But there's another twist to the story. It seems the congressman was in attendance due to miscommunication or lack there of. Staff member, Adeeba Al-Zaman (the former communications director for the CAIR chapter in Philadelphia), accepted the invitation without consulting with the congressman. Sestak was unaware the dinner was a fund raising banquet and he wouldn't have accepted the invitation if he had known that the $50-per-person banquet was partly to raise money for CAIR. Sestak claimed he agreed to attend because he had been told that 250 of his constituents would be at the event and told CAIR they needed to separate the fund-raising portion of the program from the portion at which he would speak. And CAIR complied. Midway through the banquet, after Sestak's speech, CAIR officials abruptly announced that the fund-raising portion of the evening would begin.

How absurd, does anyone really believe there wasn't any "fund raising" going on prior to or during Joe's speech? Why didn't CAIR announce their condemnation of hamas and hizbollah when they made the "banquet division" broadcast? CAIR can't continue to use semantics in their condemnation of terror. Denouncing acts of violence perpetrated against "innocent people" isn't cutting it anymore. Israelis and infidels aren't defined as innocent. People are beginning to wake up and look a little closer at this muslim civil rights group.

Friday, April 06, 2007

Our Good Friday tradition

As you can see, Hershey Bar loves hard boiled eggs. I don't think he cares for the dye or the vinegar.
The only colors I use to dye my Easter eggs.

Not the best picture, but the only one of me coloring eggs as an adult.

Nick checking to see if they're dark enough. One has to soak them for a long time in order to produce dark, brilliant colors.

It's been a tradition to color our Easter eggs on Good Friday. My mother would prepare at least 3 dozen eggs for me and my brother to decorate. We used the original Paas Egg Coloring kit, 6 egg dye tablets, 1 crayon, 2 dippers, stickers and Easter egg holders. This was when I developed my "egg coloring anal-ness." Let me explain. I like my eggs to have dark, rich colors. I soak them for a long, long time using only 4 colors. Red, blue, yellow and green. I don't put stickers on or wraps around them or use the wax crayon to write on them. This slow practice would allow me to color only 8 or 10 of the 36 eggs, giving my brother the opportunity to totally "ugly-up" his eggs.

Well, I continued this tradition with my own family, Good Friday egg coloring. I would always take the day off and color eggs with my son. The last few years though I colored them by myself. Christopher refused to join me in the fun, telling me he was to old. But this year he was going to come and help me dye eggs. He works 7pm to 7am 6 of 14 days as a nurse and the plan was for him to drive down this morning with his cousin after work. I was so excited to have him here for just a little while. I miss him so, so much and was really looking forward to seeing him. In anticipation of the egg coloring occasion, I boiled 2 dozen eggs last night and had everything ready this morning because I knew he would want to go to sleep soon after his arrival.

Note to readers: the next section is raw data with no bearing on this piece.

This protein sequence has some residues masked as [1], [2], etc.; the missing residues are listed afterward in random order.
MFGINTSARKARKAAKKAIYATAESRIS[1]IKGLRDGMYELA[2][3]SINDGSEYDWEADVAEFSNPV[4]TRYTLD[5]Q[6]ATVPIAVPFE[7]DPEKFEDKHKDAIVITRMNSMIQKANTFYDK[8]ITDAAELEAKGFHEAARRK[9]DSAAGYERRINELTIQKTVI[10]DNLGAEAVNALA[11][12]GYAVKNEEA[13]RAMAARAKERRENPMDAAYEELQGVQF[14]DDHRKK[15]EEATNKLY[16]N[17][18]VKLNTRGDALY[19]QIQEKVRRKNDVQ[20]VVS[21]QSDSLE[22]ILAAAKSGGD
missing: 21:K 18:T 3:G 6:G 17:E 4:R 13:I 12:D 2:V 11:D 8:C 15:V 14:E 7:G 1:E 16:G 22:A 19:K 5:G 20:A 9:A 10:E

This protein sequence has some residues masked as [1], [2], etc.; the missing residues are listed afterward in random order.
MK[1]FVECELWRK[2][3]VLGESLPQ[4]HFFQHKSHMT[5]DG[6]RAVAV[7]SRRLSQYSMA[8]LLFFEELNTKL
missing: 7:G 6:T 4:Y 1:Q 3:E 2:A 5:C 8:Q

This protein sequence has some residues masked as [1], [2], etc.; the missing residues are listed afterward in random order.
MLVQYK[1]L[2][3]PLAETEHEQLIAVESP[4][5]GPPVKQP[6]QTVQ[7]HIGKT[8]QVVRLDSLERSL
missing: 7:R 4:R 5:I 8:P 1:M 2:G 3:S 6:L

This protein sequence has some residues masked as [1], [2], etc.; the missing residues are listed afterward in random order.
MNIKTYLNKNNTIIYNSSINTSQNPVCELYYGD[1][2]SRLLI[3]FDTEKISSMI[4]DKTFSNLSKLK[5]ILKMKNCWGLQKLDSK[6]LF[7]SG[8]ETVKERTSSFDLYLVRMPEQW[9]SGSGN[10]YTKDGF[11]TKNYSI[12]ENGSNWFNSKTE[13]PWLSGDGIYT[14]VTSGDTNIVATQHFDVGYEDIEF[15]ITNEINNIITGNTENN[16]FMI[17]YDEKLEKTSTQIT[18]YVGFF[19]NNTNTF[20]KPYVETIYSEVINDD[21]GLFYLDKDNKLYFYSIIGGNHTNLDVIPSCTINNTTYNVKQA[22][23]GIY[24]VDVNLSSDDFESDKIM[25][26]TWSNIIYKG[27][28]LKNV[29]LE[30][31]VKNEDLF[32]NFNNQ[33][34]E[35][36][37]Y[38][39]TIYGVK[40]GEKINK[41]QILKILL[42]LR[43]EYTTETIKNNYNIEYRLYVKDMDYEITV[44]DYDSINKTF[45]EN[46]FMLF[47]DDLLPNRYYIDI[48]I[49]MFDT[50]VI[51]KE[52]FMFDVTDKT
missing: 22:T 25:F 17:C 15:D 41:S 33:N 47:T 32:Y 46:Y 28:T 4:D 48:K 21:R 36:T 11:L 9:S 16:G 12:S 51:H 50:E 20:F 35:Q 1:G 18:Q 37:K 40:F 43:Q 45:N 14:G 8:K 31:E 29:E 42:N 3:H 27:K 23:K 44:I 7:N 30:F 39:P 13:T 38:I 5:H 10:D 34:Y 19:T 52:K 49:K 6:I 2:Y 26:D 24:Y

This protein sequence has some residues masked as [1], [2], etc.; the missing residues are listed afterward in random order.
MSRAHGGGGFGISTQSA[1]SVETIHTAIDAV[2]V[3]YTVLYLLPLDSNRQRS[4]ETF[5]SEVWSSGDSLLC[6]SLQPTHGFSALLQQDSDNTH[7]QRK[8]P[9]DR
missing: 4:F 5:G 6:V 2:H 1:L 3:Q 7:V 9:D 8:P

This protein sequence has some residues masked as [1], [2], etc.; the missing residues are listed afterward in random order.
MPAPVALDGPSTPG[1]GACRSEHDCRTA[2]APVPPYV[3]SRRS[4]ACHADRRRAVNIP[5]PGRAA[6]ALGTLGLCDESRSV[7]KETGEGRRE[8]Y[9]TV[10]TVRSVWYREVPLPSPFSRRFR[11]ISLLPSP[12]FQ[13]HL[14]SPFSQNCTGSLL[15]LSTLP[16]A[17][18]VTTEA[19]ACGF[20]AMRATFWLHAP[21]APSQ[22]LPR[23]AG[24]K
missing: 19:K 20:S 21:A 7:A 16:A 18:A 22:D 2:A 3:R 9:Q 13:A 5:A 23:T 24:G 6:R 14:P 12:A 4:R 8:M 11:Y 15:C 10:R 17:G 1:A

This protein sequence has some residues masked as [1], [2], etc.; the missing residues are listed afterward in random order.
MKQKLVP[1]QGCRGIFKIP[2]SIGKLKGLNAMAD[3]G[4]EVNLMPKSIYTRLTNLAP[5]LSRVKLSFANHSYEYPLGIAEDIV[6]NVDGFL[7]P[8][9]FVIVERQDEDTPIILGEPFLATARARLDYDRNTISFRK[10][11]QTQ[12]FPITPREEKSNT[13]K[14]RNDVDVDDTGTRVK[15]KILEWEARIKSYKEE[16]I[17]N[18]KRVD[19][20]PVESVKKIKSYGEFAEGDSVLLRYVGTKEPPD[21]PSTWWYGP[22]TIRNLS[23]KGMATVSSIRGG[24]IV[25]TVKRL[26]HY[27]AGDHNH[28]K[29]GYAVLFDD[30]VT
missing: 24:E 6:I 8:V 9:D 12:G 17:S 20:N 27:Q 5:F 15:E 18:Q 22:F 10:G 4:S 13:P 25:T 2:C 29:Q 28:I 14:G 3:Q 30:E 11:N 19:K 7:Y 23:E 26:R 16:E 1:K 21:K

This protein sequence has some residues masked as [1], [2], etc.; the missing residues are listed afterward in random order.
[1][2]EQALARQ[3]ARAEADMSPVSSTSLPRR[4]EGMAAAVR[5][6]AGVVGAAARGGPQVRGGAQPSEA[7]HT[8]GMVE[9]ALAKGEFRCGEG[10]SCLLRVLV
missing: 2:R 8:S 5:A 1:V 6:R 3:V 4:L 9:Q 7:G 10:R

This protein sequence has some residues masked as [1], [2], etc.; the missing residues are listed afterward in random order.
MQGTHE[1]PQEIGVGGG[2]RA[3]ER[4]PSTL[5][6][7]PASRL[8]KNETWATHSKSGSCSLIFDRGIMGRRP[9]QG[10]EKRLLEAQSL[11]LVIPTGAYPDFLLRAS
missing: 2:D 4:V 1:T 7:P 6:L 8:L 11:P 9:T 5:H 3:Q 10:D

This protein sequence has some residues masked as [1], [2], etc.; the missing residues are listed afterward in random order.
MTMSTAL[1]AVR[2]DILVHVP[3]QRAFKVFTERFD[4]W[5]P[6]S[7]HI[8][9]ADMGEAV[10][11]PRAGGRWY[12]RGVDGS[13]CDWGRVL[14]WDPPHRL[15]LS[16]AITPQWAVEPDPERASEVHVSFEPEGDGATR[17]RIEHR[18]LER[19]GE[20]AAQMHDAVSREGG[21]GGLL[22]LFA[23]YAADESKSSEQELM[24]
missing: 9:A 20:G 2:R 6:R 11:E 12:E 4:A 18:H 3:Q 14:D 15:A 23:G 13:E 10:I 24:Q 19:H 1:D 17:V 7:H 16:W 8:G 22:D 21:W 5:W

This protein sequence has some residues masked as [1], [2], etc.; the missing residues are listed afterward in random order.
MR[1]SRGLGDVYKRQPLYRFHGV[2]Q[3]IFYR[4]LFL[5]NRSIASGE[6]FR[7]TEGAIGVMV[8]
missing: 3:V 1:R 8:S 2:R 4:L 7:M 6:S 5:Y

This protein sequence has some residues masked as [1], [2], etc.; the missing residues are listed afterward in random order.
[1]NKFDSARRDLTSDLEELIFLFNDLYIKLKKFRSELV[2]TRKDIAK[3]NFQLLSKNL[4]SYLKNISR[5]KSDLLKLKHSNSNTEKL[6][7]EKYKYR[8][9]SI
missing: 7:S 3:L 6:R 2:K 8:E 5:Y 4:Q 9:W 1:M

Well, mother nature intervened and dumped 6 inches of snow in the Cleveland area with more predicted through Sunday. Needless to say, I wasn't surprised when he called at 7:45 this morning saying he was to tired to drive 2 hours (in the storm) alone because my niece had canceled on him last night. I was disappointed, but I didn't want him driving tired in a blizzard. After we said good-bye, Nick called to see if Christopher had arrived, when I told him the story he sensed the sadness in my voice and offered to help color eggs. So, I put my "happy" face on and readied the dye and commenced to coloring. The eggs came out in brilliant shades of red, blue, yellow and green (I tossed the orange and purple tablets in the trash). Nick (and Hershey) think they taste great.
I hope everyone has a wonderful Easter. He is risen!

Thursday, April 05, 2007

Liberace has left Obetz!

If you remember, one of the first things I wanted to do when we moved into our new house was replace those hideous, Liberace-esque "chandeliers" hanging in the living and dinning rooms. We purchased 3 new ceiling fans and Nick installed them last weekend. We still need to replace the ceiling fixtures with fans in the other two bedrooms and family room.

Look closely, and you'll see that Rodrick and Billy purchased the exact same sofa Nick and I did. We didn't notice until we came back the next day to sign the papers, making them an offer on the house.